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"Jennie!" Mom called up from the landing on the first floor. "Gram's here."
"Be right down." Jennie McGrady flipped her long, dark hair back and looked in the mirror one last time. Gram had said to dress comfortably, so she'd put on her favorite jeans and blue sweater over a white blouse. Because May weather could be unpredictable, Jennie had gone for the layered look. She adjusted the collar and frowned. "Do you think this looks okay?"
"It's fine. You look gorgeous." Lisa Calhoun, Jennie's cousin and best friend, hung her head over the end of Jennie's bed and brushed the rats out of her curls. She'd stayed overnight as it was the last they'd see of each other for two, maybe three, weeks. "Everything looks good on you."
Jennie rolled her eyes. "Hardly." She wasn't gorgeous, not like Lisa, who had red hair, green eyes, and a figure to die for. Jennie was tall and thin. She did have nice eyes, though—dark blue, like her father's and Gram's.
"You sound as nervous as Gram."
"What are you talking about?" Jennie leaned down to pick up her pajamas and toss them in the hamper.
"Last night at our house—didn't you notice? She looked more like she was going to war than to a family reunion in Ireland."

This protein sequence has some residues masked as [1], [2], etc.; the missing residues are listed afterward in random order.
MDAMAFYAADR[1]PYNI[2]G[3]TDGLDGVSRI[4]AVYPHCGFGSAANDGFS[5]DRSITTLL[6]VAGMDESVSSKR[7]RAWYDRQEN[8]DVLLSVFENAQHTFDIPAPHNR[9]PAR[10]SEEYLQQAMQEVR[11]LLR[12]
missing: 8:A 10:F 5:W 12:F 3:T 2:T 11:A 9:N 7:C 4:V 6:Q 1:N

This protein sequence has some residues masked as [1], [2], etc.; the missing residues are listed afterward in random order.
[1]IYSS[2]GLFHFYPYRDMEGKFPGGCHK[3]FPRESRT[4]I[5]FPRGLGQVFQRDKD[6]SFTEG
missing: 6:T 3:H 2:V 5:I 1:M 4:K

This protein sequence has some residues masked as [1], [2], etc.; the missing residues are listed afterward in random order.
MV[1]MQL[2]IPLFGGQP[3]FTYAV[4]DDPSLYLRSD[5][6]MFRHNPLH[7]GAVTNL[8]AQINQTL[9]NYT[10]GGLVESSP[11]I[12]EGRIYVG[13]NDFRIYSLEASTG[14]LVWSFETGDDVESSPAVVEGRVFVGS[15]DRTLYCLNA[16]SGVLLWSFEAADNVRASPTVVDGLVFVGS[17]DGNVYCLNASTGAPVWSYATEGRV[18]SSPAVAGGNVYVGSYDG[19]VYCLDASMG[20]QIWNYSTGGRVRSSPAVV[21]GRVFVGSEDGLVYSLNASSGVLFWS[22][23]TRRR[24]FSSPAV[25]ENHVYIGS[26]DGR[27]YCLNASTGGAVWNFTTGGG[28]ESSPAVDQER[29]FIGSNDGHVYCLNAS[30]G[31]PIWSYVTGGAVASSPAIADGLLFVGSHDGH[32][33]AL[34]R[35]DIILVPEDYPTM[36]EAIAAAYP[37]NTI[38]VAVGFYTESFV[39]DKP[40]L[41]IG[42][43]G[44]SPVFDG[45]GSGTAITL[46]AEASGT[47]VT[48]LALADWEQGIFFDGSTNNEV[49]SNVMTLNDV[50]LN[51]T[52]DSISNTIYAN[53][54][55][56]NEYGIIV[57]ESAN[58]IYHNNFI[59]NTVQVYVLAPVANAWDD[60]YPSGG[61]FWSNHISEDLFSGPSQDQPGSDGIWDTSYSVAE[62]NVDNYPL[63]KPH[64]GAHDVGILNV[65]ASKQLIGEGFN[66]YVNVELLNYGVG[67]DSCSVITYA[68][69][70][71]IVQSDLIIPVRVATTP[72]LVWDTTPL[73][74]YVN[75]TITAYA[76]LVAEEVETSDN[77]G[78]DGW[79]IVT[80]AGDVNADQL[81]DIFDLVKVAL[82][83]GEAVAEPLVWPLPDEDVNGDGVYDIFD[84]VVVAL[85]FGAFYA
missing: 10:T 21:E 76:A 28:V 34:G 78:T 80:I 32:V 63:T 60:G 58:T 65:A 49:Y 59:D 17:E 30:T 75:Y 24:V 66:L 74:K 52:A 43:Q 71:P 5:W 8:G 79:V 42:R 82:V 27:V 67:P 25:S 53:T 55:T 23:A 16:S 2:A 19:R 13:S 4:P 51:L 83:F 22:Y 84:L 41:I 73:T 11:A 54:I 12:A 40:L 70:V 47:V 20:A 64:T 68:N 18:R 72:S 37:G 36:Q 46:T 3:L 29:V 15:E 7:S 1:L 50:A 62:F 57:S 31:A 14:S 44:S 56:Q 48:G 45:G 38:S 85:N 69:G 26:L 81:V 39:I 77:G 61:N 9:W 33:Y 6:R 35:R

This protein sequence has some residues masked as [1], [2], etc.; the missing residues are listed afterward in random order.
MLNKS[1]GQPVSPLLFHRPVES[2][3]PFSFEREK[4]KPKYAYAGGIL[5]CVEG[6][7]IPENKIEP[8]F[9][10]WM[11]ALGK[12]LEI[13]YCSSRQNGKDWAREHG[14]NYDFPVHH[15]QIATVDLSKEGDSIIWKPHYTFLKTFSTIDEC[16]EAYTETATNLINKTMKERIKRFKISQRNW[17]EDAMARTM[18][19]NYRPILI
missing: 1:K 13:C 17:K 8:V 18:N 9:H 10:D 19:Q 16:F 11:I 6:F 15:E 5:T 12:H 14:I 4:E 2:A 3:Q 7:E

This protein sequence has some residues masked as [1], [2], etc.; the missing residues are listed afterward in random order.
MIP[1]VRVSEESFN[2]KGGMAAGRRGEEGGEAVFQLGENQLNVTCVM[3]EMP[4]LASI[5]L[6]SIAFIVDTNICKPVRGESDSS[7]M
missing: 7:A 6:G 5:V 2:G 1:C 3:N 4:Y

Jennie shrugged. "She seemed okay to me."
"You were probably too excited about the trip to notice. I bet she has an assignment. Maybe with the FBI or something."
Jennie's stomach tightened at the thought. Gram had a knack for getting involved in criminal investigations. She'd been a homicide detective before she retired and took up travel writing. She'd also worked as an undercover agent for the government from time to time. "She'sretired from all that, remember? Besides, if she was working on a dangerous assignment, she wouldn't take me with her."
"Hmm. You have a point, but something sure is wrong." Lisa rolled over and sat up, her hair sticking out at all angles.
Is Lisa right? Is Gram working undercover for the government again? Three months earlier, Gram had invited Jennie to go with her to Ireland. Gram would be writing a series of travel articles, and they'd be visiting family and friends. During the last week of their visit, Jennie's mom, dad, and little brother would fly over for a big reunion. The trip was a birthday present from Gram—Jennie would be celebrating her seventeenth birthday there.
"You are so-o-o incredibly lucky," Lisa grumped.
Jennie sat on the bed to put on her sneakers. She was lucky. But nervous too. Ireland was an entire continent and an ocean away from Portland, Oregon. She'd never traveled that far in her life. Well, she had when she was small but didn't remember that far back. Could Gram be feeling the same kind of apprehension? Jennie doubted it. Gram traveled way too much to be nervous about it.
"I wish you could come," Jennie said to Lisa.
Lisa shrugged. "Yeah, me too, but Mom doesn't want me to miss school."